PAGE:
I noted that the soft shock mount of the compressor would allow it to impact the casing in turbulence. Durr Technik agreed in part, “Partially accepted. Optimizing the vibration absorption is a complex challenge with two major scopes: vibration transfer to external and internal parts, with the latter one aiming to prolong the life of the compressor. With the tight space allocated, it is challenging, but our engineering staff has already made improvements in this area on the production units, so the movement of the compressor is less pronounced.”

Durr Technik is not a novice in the air compression business. It has been manufacturing air compressors, compressor systems and customized air systems for 32 years. It supplies compressors and complete systems to the railway/transportation and telecommunication industry, medical and laboratory instrument manufacturers and nitrogen generator manufacturers.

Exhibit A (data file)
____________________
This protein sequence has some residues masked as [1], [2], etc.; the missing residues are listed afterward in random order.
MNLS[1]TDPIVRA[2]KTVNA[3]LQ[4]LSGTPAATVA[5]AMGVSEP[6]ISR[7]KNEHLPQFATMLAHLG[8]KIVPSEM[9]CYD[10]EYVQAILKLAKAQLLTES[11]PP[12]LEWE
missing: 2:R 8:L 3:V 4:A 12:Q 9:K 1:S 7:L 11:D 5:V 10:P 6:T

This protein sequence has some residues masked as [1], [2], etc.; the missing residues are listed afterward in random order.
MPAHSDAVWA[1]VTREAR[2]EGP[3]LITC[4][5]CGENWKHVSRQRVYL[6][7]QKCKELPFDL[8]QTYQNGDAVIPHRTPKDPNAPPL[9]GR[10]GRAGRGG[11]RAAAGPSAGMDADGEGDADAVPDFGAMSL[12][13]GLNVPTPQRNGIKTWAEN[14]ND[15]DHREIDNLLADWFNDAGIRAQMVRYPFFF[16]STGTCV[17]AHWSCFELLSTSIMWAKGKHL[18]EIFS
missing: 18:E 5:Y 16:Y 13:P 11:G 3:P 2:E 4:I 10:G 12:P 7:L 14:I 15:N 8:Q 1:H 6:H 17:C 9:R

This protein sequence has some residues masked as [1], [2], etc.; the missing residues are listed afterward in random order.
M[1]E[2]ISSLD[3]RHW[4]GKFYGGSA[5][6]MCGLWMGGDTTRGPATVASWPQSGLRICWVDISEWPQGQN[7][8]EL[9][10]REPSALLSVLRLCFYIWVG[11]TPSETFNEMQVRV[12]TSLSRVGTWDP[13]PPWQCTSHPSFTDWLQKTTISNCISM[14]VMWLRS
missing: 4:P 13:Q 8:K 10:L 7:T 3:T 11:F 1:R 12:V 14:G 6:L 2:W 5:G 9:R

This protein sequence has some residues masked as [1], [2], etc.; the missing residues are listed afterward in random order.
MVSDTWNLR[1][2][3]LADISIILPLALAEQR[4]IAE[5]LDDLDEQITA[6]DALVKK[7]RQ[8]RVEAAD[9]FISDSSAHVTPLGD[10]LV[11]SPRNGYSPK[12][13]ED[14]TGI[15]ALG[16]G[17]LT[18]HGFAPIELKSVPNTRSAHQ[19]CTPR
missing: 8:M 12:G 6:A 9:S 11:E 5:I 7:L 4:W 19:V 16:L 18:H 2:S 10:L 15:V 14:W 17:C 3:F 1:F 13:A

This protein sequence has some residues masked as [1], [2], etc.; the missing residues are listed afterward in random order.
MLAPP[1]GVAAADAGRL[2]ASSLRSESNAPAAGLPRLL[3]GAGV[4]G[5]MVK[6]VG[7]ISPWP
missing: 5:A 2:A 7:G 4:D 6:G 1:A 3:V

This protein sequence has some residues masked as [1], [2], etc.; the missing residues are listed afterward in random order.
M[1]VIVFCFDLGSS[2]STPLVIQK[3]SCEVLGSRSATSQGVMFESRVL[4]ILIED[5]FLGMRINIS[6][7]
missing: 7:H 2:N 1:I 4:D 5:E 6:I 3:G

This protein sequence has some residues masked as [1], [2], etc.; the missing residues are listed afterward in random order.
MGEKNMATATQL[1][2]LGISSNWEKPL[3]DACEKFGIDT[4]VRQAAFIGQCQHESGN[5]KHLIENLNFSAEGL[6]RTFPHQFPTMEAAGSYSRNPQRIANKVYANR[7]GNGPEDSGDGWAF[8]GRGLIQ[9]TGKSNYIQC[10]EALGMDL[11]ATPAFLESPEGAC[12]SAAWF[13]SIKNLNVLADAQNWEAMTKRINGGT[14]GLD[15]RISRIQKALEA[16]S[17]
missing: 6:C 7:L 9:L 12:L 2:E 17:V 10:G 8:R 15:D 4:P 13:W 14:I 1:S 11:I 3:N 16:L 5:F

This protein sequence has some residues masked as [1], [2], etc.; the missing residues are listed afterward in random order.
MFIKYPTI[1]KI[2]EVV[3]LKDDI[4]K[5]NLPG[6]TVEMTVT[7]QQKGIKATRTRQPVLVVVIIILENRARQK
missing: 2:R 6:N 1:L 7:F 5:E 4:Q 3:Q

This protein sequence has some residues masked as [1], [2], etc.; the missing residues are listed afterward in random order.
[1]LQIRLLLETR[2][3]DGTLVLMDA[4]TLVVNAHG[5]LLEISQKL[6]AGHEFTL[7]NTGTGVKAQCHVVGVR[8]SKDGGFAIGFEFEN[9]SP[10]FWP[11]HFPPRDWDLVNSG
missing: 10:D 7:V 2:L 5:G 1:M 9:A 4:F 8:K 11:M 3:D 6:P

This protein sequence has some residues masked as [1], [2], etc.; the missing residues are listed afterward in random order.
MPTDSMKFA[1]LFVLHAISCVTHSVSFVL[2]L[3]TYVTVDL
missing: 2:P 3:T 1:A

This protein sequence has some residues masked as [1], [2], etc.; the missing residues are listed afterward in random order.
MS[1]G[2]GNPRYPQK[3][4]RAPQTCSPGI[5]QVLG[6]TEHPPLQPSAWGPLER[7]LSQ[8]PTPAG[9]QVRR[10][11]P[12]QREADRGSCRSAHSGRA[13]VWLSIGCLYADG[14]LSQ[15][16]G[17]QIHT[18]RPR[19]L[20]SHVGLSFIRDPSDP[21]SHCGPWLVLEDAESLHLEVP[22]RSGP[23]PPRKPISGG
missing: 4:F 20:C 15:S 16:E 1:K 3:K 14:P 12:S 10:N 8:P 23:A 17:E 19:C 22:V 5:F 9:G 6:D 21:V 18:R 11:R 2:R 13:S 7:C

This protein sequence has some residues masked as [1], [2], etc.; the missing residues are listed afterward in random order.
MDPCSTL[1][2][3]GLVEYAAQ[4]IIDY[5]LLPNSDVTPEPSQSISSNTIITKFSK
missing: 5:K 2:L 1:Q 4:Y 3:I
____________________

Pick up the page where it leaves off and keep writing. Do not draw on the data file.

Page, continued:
It takes some degree of courage to expand a business into making products for aviation. It’s highly regulated and the financial penalties for making a mistake can be significant. Based on what Durr Technik has said, it appears to me that it is determined to do the OXYFLY series right and it will be making improvements. I’m looking forward to reviewing the OXYFLY again in six months or a year. I keep thinking that, while expensive, when someone refurbishes a six-place single or twin, replacing the factory oxygen system with an OXYFLY might be the way to go to get the most out of the airplane without having to mess with oxygen bottles.

—Rick Durden